He didn't answer.

  Isana retreated from the room. She had hardly shut the door when she heard the latch slide shut on the inside and lock it closed. She had to take several steps down the hall before she emerged from the deluge of the boy's emotions. She couldn't understand it: Why was Tavi so upset over what had happened1?

  More to the point, what didn't she know about the events of the day before? Could they have any bearing on the arrival of so many strangers to the Valley at once?

  She shook her head and leaned against the wall for a moment. Tavi had a powerful personality, a formidable force of will that leant his passions an extra weight, somehow, and forced her to struggle more sharply to keep them separate from her own. Not that it was surprising that she should feel him more keenly than anyone else, in any case. She loved him too much, had been near him too long.

  To say nothing of the other reasons.

  Isana shook her head firmly. Regardless of how drained she felt from last night's crafting, there was no time to waste. She should have remembered her purpose when speaking to the boy: to learn what she could of the previous day's events that Bernard could not remember.

  She turned toward her brother's room and took a deep breath. Then she paced inside, determined.

  Bernard had left the lamp burning on a low flame, and the room's interior was lit by soft, golden light. Bernard lived simply: He had, ever since Cassea and the girls had died. He had removed all of her things, packing them in a pair of trunks stowed underneath his bed. He lived out of a single trunk, now, as he had in the Legions. His weapons and gear were stowed on

  racks on one wall, across from the bare writing desk, all the records for the steadholt stowed neatly in its drawers.

  The girl slept in Bernard's bed. She was tall, with lean features that seemed particularly drawn in the light, dark circles like bruises beneath her eyes. Her skin glowed golden, almost the same shade as her hair. She was beautiful. A braid of leather circled her throat.

  Isana frowned at her. Her brother had gotten down the extra blankets and piled them over the girl-though she had evidently stirred enough that her feet had slipped from beneath them. Isana stepped forward absently to cover her feet again and saw that they had been bandaged and covered in slippers of soft calfskin.

  Isana stared down at the slippers for a moment. Pale white, stitched neatly, with delicate beadwork tracing a design over the tops. She recognized it at once: She had done it herself, perhaps ten years before. The slippers had been a birthday gift for Cassea. They had been in the chest beneath the bed for more than a decade.

  Isana stepped back from the bed. She wanted to speak to the girl- but her brother had warned her against disturbing her. She had hoped for years that he would find someone else, after he'd lost Cassea and the girls, but he never had. Bernard had continually kept a quiet distance between himself and anyone else, and those who lived in the Valley, those who remembered his wife and daughters, had simply given him the solitude he wished.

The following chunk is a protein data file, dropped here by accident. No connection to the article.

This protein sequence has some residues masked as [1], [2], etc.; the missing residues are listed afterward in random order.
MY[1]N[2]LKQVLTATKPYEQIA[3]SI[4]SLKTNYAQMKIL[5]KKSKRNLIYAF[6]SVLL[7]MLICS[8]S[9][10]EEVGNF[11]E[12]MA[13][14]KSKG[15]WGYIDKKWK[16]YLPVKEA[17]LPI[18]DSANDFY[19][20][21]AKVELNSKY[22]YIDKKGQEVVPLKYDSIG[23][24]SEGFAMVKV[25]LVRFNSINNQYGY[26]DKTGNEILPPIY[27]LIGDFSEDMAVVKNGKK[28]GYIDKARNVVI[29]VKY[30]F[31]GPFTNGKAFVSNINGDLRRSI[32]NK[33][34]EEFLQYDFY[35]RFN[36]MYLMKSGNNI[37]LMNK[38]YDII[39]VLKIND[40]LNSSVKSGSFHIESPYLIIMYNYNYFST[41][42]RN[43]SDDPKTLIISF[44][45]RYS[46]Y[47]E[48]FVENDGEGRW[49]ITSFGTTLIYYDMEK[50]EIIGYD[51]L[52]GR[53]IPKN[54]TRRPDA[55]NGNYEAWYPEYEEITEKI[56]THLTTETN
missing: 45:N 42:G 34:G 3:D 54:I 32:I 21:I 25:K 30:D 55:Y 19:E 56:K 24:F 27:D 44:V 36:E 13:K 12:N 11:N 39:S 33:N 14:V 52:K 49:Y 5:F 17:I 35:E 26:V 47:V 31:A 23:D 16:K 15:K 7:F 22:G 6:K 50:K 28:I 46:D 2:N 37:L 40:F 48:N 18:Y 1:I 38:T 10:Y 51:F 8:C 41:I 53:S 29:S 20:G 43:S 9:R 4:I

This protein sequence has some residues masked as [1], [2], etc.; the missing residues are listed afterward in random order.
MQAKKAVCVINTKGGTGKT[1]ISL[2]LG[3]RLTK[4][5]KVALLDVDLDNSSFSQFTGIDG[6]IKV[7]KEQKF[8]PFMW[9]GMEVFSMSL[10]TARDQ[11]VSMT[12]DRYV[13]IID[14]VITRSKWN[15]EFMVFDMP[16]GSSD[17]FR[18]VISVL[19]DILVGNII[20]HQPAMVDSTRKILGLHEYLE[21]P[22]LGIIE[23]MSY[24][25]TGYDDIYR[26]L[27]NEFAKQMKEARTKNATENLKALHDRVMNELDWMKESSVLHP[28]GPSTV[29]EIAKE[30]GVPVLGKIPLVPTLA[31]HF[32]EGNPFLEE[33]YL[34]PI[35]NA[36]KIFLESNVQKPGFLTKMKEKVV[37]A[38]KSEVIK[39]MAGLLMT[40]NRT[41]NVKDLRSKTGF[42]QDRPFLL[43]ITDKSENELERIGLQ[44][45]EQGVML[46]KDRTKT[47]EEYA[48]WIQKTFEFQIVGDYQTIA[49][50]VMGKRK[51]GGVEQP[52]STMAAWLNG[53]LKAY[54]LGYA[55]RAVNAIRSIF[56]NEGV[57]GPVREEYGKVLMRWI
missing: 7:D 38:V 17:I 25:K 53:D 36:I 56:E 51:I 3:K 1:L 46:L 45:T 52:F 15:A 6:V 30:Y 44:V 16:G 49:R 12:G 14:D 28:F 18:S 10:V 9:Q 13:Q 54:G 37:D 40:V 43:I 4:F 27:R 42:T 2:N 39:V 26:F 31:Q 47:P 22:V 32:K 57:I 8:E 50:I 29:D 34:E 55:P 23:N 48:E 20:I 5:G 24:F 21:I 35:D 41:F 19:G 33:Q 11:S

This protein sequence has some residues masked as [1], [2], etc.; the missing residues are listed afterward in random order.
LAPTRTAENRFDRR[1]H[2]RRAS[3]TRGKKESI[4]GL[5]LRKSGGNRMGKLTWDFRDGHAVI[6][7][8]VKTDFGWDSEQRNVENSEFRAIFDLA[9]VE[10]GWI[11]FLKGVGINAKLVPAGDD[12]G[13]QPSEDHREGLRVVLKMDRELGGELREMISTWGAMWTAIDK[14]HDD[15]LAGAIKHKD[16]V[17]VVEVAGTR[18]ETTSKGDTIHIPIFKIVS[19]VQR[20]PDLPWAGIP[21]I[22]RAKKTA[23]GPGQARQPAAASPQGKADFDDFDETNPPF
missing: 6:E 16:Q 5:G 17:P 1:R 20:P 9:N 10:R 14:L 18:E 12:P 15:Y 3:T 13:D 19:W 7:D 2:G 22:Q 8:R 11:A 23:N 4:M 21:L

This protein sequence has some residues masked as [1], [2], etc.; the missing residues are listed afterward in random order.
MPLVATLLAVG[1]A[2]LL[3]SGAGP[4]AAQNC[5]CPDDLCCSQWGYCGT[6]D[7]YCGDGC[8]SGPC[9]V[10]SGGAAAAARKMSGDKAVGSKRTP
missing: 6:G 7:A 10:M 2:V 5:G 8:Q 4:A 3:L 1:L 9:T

If her brother had found it in himself again to reach out to someone else-and from his words to her and the way he had treated the girl, it seemed that he had-could she so readily act against him?

  Isana stepped forward and laid her hand across the girl's forehead. Even before she had reached out through Rill, she felt the mild fever in her. She shivered and slowly extended her senses out, through the fury, and into the sleeping slave.

  Bernard had not been mistaken. The girl bore several injuries, from painful cuts upon her legs to a painfully swollen ankle to a sharp, vicious cut along her upper arm. Her body had been pushed to exhaustion, and even in sleep, Isana could feel that the girl was gripped by a terrible worry and fear. She murmured softly to Rill and felt the fury course gently through the girl, mending closed the smaller cuts and easing the swelling and pain. The

  effort left Isana's head light, and she drew her hand back and concentrated on remaining on her feet.

  When she looked down again, the girl had opened her exhausted eyes and was staring up at her. "You," she whispered. "You're the watercrafter that healed the Steadholder. "

  Isana nodded and said, "You should rest. I just want to ask you one question. "

  The girl swallowed and nodded. She let her eyes fall closed.

  "Have you come for the boy?" Isana asked. "Are you here to take him?"

  "No," the girl said, and Isana felt the simple truth in her words as clearly as the tone of a silver bell. There was a purity to the way she spoke, a sense of sincerity that reassured Isana, let her shoulders unknot, if only a little.

  "All right," Isana said. She adjusted the blankets over the girl, covering her feet once more. "Sleep. I'll bring you some food in a little while. "

  The girl did not reply, motionless on the bed, and Isana withdrew from the room, to the top of the stairs. She could hear voices, below, as the hold-folk gathered into the hall. Outside, thunder rumbled,
low and ominous, from the north. The events of the night before, the Kordholders' attack on her, came rushing back in memory, and she shivered.

  Then she straightened and walked down the stairs, to deal with the other strangers who had come to Bernardholt.